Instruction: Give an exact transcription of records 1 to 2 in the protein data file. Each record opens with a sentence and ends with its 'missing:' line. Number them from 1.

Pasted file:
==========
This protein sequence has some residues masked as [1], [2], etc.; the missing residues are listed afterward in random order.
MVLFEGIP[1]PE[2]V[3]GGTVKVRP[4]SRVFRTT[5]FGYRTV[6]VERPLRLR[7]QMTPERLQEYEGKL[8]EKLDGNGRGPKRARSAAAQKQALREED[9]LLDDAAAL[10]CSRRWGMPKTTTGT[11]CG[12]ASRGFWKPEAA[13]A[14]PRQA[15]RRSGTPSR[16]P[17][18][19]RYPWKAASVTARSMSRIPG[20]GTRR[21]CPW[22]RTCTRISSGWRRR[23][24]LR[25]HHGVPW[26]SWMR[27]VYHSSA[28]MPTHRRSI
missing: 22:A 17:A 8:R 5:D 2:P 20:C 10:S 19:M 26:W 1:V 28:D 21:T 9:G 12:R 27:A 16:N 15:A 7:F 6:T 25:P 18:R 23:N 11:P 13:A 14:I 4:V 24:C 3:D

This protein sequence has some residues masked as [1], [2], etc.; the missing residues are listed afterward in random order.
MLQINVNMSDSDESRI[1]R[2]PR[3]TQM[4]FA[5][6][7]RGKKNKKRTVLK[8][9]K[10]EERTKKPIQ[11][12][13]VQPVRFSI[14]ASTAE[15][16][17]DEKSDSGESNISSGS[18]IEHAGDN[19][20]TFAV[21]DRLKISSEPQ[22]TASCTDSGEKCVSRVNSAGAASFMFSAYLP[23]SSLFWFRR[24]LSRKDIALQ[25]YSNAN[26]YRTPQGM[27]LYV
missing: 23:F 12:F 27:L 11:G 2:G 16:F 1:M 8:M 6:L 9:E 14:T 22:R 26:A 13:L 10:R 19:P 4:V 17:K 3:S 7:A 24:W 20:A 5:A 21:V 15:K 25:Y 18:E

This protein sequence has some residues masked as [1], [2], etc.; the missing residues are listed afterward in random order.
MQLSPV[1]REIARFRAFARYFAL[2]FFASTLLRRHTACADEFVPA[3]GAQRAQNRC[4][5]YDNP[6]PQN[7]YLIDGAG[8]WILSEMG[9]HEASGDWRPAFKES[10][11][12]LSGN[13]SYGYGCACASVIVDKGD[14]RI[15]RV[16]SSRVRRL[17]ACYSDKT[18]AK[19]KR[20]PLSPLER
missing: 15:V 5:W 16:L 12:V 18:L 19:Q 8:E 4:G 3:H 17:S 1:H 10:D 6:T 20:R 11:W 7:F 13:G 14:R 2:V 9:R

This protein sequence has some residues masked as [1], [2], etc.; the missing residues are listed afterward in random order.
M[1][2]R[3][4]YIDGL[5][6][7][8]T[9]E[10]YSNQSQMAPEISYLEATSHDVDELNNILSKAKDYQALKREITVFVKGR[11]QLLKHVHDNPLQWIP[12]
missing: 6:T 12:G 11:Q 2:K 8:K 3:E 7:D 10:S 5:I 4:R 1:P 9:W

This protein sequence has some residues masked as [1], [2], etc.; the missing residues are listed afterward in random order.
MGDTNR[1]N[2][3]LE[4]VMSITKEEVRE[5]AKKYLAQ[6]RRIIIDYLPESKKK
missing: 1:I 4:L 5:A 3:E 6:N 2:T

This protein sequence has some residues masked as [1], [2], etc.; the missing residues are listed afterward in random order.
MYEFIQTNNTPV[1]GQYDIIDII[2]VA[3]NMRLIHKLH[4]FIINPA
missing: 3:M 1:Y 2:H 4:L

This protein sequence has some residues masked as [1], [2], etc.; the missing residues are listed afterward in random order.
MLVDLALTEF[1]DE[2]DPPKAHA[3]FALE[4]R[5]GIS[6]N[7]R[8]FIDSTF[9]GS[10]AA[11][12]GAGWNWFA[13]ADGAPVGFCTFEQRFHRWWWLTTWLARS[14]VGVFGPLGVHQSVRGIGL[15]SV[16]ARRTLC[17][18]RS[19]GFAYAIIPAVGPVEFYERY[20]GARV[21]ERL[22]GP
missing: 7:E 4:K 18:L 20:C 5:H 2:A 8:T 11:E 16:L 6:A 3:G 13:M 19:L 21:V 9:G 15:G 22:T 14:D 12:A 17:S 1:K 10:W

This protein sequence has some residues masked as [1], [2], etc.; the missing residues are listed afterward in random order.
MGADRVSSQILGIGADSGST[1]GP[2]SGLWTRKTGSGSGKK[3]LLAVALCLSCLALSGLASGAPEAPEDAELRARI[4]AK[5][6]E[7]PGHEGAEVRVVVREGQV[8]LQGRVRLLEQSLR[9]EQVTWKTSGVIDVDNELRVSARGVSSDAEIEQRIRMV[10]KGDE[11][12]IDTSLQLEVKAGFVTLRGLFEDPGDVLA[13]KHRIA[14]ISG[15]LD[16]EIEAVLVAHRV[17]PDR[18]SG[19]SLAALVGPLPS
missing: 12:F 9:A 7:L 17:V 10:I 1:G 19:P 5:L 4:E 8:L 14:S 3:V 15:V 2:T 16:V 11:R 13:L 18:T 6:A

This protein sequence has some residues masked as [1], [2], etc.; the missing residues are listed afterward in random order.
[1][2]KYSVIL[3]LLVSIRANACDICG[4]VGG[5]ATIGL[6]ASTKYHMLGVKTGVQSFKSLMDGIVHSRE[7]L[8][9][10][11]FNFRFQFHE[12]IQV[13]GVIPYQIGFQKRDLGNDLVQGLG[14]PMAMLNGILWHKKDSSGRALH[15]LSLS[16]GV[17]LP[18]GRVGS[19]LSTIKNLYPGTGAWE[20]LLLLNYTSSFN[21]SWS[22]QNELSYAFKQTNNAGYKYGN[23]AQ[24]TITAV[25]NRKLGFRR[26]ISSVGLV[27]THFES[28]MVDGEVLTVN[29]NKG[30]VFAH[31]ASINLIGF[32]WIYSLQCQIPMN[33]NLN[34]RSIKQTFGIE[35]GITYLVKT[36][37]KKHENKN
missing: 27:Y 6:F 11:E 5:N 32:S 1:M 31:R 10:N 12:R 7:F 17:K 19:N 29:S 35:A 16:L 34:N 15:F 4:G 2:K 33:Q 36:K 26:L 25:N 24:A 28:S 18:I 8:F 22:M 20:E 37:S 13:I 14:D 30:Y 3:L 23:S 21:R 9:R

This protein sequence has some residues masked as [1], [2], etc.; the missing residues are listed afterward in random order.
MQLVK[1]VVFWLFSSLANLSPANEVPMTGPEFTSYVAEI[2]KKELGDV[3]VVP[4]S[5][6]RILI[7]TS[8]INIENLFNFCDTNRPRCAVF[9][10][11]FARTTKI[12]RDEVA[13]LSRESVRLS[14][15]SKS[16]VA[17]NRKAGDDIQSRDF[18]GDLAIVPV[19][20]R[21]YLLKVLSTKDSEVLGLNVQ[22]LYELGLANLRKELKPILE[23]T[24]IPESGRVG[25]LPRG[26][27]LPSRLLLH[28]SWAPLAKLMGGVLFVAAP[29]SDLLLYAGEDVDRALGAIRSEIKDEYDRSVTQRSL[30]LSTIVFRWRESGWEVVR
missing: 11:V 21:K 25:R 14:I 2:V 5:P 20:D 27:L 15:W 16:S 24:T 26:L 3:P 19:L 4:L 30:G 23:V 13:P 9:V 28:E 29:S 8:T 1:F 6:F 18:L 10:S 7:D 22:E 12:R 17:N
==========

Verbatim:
This protein sequence has some residues masked as [1], [2], etc.; the missing residues are listed afterward in random order.
MVLFEGIP[1]PE[2]V[3]GGTVKVRP[4]SRVFRTT[5]FGYRTV[6]VERPLRLR[7]QMTPERLQEYEGKL[8]EKLDGNGRGPKRARSAAAQKQALREED[9]LLDDAAAL[10]CSRRWGMPKTTTGT[11]CG[12]ASRGFWKPEAA[13]A[14]PRQA[15]RRSGTPSR[16]P[17][18][19]RYPWKAASVTARSMSRIPG[20]GTRR[21]CPW[22]RTCTRISSGWRRR[23][24]LR[25]HHGVPW[26]SWMR[27]VYHSSA[28]MPTHRRSI
missing: 22:A 17:A 8:R 5:D 2:P 20:C 10:S 19:M 26:W 1:V 28:D 21:T 9:G 12:R 27:A 16:N 15:A 7:F 6:T 25:P 18:R 23:N 11:P 13:A 14:I 4:V 24:C 3:D

This protein sequence has some residues masked as [1], [2], etc.; the missing residues are listed afterward in random order.
MLQINVNMSDSDESRI[1]R[2]PR[3]TQM[4]FA[5][6][7]RGKKNKKRTVLK[8][9]K[10]EERTKKPIQ[11][12][13]VQPVRFSI[14]ASTAE[15][16][17]DEKSDSGESNISSGS[18]IEHAGDN[19][20]TFAV[21]DRLKISSEPQ[22]TASCTDSGEKCVSRVNSAGAASFMFSAYLP[23]SSLFWFRR[24]LSRKDIALQ[25]YSNAN[26]YRTPQGM[27]LYV
missing: 23:F 12:F 27:L 11:G 2:G 16:F 1:M 8:M 6:L 9:E 14:T 22:R 26:A 13:L 10:R 19:P 4:V 17:K 3:S 7:A 24:W 20:A 5:A 21:V 15:K 25:Y 18:E